|The other side of policing|
|Friday, 06 July 2012 10:39|
TUCKED away in the hot and arid hinterland area of Mudzi lies a family leading a bare and precarious existence, surviving mainly on the wild fruit — masawu.
While its sounds stranger than fiction, the reality pains so as much as the groin pains on behalf of the sore.
The Ndowa family of Penga Penga Village, Chimukoko Ward in Mudzi, not only rely on this wild fruit to keep body and soul together, but the mother and her two children have to contend with a rare medical condition that has beset them for the better part of their lives.
So acute is their condition — which is commonly referred to as Down’s syndrome — that their community has literally ostracised them.
They suffer from a congenital disorder caused by the weak make-up of their DNA which has resulted in stunted body growth, flat faces, and handicapped limbs compounded by mental retardation.
Cecilia (63) and her two children cannot walk on their own but rely on the head of the family Taitos Ndowa also 63 who is able-bodied and has to carry them from one place to another, bath them, feed them or help them with anything they want.
What started off as simple day of relaxation at home watching the news bulletin on television in November last year, turned out to be a heart-rending journey for Mrs Isabel Chihuri, wife to Commissioner-General of the Zimbabwe Republic Police, Augustine Chihuri, which eventually linked her to the Ndowa family.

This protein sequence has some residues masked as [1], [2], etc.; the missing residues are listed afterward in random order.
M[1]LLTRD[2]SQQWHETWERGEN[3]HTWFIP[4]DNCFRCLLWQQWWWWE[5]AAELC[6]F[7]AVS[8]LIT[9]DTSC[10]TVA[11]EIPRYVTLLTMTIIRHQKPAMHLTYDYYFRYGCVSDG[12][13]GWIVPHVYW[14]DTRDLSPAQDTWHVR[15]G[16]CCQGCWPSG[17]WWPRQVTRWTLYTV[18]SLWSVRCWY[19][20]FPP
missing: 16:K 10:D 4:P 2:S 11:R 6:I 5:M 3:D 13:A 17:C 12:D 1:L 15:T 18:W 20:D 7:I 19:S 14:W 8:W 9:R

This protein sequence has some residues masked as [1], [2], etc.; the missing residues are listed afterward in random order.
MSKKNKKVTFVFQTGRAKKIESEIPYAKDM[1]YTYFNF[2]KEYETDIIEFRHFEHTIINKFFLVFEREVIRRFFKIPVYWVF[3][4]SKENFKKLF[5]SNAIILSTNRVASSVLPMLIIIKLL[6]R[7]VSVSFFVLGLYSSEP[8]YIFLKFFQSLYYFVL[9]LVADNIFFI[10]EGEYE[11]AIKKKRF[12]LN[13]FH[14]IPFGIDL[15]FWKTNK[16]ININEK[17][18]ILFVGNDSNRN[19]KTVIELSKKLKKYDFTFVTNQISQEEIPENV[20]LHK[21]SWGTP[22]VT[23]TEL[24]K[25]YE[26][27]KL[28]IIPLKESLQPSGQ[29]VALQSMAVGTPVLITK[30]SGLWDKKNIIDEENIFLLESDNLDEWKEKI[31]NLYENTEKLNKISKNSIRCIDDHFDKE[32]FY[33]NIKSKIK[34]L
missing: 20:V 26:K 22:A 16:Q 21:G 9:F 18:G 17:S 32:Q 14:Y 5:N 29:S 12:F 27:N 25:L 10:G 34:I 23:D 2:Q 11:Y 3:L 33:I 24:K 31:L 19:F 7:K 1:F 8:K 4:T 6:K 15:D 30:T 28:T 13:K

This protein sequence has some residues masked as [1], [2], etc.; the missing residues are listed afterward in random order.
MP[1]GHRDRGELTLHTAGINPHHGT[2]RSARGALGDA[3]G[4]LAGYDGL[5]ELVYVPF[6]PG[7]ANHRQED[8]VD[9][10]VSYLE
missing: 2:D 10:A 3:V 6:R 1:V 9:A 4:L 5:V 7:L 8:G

from the ZRP which is involved in charity work for orphans, widows, the less privileged as well as various income-generating projects to assist women.
This week, Mrs Chihuri, through her emissary, Superintendent Eunice Marimo, who is also the Deputy Chaplain-General in the ZRP, paid the Ndowa another visit during they donated goodies worth US$600 as well as US$200 cash for the family’s upkeep.
“Mwari ngaakudzwe, ndanga ndichitokutaurai (Praise be to God, I was just talking about you),” said an ecstatic Mrs Ndowa, who unlike her children, is able to speak.
Superintendent Marimo, who was visibly touched by the situation she was witnessing, said: “We have come here at the behest of the Chihuri family and on behalf of the entire police force.
“We believe that God gave us His son Jesus Christ out of love for all of us and in the same vein it is also our obligation to give back that love to others.
“Our neighbours are not giving us any assistance and we are grateful to you. Chief Nyamukowo also came to our assistance when he donated three bags of maize and some clothes to us.
He said he does all the domestic and household duties including ploughing using their two beasts.
Superintendent Marimo said Kuyedza Women’s Club, through Mrs Chihuri, was going to keep on extending a helping hand to the family.